Ever since visiting Birmingham’s Indian restaurant Lasan in early 2015, I knew great things were going to come of Aktar Islam as an award-winning English chef. After producing so many culinary delights at other places; fast forward a few years and Aktar has now opened another restaurant by the name of Opheem, located on Summer Row in Birmingham City Centre. Before visiting at the start of July, I’d heard nothing but praise for the place, and with very, very good reason. Josh and I visited with no expectations and with a quick glimpse of the menu, I was looking forward to a meal that I didn’t have to blog about. Oh how we laughed, because in true style of a food blogger, the food and restaurant was too damn good not to show you. So here we go.
Let’s take a moment to talk about the decor. Reviving the old space where Mechu used to be, they’ve done an amazing job with renovating the place. The sleek grey walls are something I’ve now been dreaming about having in my house because the place looks so simplistic, expensive and hella’ fancy! The tables and chairs decor is lush and don’t get me started on the sky of interior lights which hover above the tables. Showcasing racks of wine at the back of the restaurant, perfectly polished table cutlery and shiny glasses on tables, this really is the type of place you’d bring someone if you were trying to woo them as it makes a fantastic first impression. I also love the fact you can see directly into the open-plan kitchen so you can watch the chefs prepare your meal. They’ve really put some thought into the layout of the restaurant and on the night we were told we had the best seat in the house from the back of the room.
Opheem Amuse Bouche
We ordered starters and mains and between the courses we received several amuse bouches. The first was an incredible combination of flavours on a spoon, accompanied by what only looked like black popcorn on the side that melted in the mouth. I wish I could remember what was on the spoon because it was one of the best tasters I’ve ever eaten. It was topped off with some crunchy nibbles which provided a lasting explosion of both sweet, sour and salty flavours. My favourite was the stunning lamb pate, accompanied by a pinch of cumin and warm, sweet potato bread. It tasted like a meal in itself and was incredibly rich and moorish.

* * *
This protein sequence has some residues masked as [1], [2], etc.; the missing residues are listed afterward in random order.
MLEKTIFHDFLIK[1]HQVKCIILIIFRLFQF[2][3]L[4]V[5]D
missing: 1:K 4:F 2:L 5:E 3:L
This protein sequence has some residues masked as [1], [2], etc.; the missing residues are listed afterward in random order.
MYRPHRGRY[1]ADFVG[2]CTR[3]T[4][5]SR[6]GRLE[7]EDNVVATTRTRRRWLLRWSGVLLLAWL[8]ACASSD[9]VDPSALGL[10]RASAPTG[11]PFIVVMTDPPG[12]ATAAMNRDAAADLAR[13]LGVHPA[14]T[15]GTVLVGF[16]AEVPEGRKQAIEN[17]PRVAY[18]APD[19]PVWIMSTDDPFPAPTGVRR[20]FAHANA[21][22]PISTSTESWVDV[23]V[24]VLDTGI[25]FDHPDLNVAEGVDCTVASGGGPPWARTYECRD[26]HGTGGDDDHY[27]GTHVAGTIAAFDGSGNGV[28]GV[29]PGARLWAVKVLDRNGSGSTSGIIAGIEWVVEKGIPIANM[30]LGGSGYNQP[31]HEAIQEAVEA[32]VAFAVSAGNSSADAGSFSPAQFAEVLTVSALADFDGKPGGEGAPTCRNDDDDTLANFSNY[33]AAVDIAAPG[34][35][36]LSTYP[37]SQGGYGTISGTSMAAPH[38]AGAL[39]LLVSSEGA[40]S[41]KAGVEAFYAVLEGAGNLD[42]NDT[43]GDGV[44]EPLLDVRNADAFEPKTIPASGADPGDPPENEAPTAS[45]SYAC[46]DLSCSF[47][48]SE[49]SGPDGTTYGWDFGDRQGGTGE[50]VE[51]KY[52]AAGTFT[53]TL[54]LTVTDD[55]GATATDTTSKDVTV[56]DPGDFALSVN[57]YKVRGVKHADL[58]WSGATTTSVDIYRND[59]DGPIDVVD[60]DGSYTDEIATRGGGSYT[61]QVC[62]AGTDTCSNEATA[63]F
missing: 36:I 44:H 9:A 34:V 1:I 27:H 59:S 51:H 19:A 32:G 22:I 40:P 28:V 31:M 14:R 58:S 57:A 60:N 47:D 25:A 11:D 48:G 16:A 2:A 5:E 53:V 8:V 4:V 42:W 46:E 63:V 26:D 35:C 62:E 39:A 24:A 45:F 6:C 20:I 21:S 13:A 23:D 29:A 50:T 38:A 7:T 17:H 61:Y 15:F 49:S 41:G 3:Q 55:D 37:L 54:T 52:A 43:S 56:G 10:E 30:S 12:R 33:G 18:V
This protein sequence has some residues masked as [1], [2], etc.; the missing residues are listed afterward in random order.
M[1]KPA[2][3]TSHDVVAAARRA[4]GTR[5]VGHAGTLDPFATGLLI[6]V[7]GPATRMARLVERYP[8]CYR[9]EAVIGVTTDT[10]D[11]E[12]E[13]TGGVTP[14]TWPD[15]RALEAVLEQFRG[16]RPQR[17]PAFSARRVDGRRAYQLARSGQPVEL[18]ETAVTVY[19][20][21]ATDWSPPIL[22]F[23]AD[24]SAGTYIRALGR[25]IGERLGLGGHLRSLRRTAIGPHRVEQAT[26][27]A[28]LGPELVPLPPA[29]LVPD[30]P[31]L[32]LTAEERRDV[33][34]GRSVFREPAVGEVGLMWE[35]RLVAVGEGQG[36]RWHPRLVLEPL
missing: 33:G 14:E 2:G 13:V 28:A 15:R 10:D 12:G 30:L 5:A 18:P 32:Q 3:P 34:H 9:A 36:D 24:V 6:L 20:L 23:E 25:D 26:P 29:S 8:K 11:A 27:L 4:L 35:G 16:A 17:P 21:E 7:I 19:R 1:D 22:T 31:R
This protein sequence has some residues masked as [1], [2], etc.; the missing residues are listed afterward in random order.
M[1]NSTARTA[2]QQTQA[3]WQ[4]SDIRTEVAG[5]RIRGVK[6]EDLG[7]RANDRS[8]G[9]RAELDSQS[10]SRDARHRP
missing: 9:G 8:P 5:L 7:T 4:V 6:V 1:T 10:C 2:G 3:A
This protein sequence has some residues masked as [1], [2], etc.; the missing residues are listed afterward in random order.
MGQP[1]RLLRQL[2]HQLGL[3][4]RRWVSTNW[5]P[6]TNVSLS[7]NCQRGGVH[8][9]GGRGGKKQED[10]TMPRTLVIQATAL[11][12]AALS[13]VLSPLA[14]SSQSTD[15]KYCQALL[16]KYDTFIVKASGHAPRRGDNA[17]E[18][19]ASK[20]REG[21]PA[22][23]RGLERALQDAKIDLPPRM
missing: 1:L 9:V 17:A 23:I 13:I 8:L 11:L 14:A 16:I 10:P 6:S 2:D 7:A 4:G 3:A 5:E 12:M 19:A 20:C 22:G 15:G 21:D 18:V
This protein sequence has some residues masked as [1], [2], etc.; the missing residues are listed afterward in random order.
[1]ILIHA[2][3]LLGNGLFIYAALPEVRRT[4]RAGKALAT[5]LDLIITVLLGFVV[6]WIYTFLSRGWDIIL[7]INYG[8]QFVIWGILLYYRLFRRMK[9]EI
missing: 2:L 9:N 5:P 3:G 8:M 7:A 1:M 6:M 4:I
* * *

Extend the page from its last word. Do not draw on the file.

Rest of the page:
Without hesitation we leapt into our starters after ordering some wine. There’s a list with prices ranging from £6 and upwards for a glass, or anything up to £200 for a bottle. The Opheem wine list can be browsed thorough while you choose your starters. The summer menu is relatively small and not over complicated which I like to see. For starters I opted for the SAMUDRAPHENI Maharashtra (£11.90) which consists of octopus, tandoori spices, pickled mooli and citrus. As you would expect, the presentation of each course is nothing short of stunning and the octopus was genuinely the best I’ve tasted in Birmingham. All of the sweet and sour textures of the citrus combined with the tender meat was exceptional. I’d eat this again ten times over.
Josh asked for the NAASHTA Old delhi (£8.95) – a beautiful dish of spinach pattie, paneer, onion and fenugreek fritter, mushroom gilouti and chutneys. The glow of the pink sauce made his first dish stand out from mine and the paneer was really soft to cut through. The fritter had perfect crunch also and textures were perfect to dip into the chutneys. The other starter that caught my eye was the KEKDA Kerala of soft shell crab, caraway seed, raw mango, fermented rice batter. When I visit for the second time I’m ordering that.
Opheem Main Courses